Rising Covid-19 cases highlight volatility of this virus: WHO warns pandemic not over
The World Health Organization (WHO) on Tuesday (May 10, 2022) warned that the Covid-19 pandemic is "not over" and said that the rise in cases in more than 50 countries highlights the "volatility of this virus".
Speaking at the WHO press conference on the Covid-19 situation, Director-General Tedros Adhanom Ghebreyesus said that sub-variants of coronavirus are driving a major surge in cases.
Omicron, specifically BA.4 and BA.5, is driving the upsurge in South Africa, while BA.2 is dominant worldwide, he said.
"For the moment at least, hospitalisations and deaths are not rising as quickly as in previous waves," the WHO chief said.
The relatively high population immunity from vaccination and previous waves is keeping Covid-19 hospitalization and deaths rates at a comparably low level compared to previous waves, Ghebreyesus said.
"But this is not guaranteed for places where vaccination coverage is low," he warned.
The WHO Director-General noted that the worst-case scenarios for Covid-19 include a variant that evades current immunity, transmits more easily and/or causes greater mortality.
"South African scientists have urged further vaccination as the key to mitigating the next wave of Covid-19. We agree and WHO continues to advocate that all countries should work toward 70 per cent vaccination starting with vaccinating and boosting the most vulnerable," Ghebreyesus said.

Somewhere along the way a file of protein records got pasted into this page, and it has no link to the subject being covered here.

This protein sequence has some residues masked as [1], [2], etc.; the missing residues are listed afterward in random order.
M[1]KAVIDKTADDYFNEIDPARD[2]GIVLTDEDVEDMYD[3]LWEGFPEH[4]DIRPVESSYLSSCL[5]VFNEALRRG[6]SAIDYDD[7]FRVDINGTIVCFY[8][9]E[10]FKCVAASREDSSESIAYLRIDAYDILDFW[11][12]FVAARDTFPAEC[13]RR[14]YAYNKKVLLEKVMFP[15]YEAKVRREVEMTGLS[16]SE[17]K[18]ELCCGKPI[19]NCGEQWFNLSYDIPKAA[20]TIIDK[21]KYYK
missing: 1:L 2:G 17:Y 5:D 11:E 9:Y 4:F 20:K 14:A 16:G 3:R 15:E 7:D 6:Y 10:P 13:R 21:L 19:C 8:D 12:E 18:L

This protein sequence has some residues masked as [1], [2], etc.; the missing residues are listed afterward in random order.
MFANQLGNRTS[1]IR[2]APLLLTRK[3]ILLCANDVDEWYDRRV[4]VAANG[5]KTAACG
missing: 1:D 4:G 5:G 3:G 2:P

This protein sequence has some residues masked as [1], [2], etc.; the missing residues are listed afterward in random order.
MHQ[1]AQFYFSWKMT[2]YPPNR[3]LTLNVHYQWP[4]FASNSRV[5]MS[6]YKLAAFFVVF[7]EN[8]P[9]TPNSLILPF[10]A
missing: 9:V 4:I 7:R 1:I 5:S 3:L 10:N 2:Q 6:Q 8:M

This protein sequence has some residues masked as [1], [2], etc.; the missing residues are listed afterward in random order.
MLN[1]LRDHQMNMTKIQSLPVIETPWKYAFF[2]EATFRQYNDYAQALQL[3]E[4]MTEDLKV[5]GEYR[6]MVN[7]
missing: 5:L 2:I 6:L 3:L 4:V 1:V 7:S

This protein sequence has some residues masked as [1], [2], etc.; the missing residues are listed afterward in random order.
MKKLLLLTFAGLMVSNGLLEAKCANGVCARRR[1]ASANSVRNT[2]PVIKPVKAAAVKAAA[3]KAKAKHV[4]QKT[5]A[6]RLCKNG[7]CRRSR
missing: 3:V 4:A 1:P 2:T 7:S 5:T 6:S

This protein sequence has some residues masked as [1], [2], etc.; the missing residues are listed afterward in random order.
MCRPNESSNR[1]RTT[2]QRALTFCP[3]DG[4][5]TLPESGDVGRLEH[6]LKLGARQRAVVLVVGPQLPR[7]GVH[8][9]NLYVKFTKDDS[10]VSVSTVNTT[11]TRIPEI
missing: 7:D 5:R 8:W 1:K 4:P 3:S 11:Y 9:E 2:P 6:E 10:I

"This pandemic is not over and we need all leaders to step up to boost population immunity and work collectively to get tests, treatments, and vaccines to last mile populations," he added.
Vaccination best way to save lives
During the media briefing on Covid-19, Tedros Adhanom Ghebreyesus said that vaccination is the best way to save lives and protect communities and health systems. He also stated that vaccination is the best way to minimise cases of post-Covid-19 condition or 'long Covid'.
Post Covid-19 condition, also known as 'long Covid', refers collectively to the constellation of long-term symptoms that some people experience after they have had Covid-19.
While most people who contract the virus fully recover, some people develop a variety of mid- and long-term effects like fatigue, breathlessness and cognitive dysfunction (for example, confusion, forgetfulness, or a lack of mental focus and clarity). Some people also experience psychological effects as part of the post-Covid-19 condition.
"Long Covid is devastating and debilitating for individuals – both young and old – communities and economies," Ghebreyesus said.
Governments need to take it seriously and provide integrated care, psychosocial support, and sick leave for those patients that are suffering from it, he said.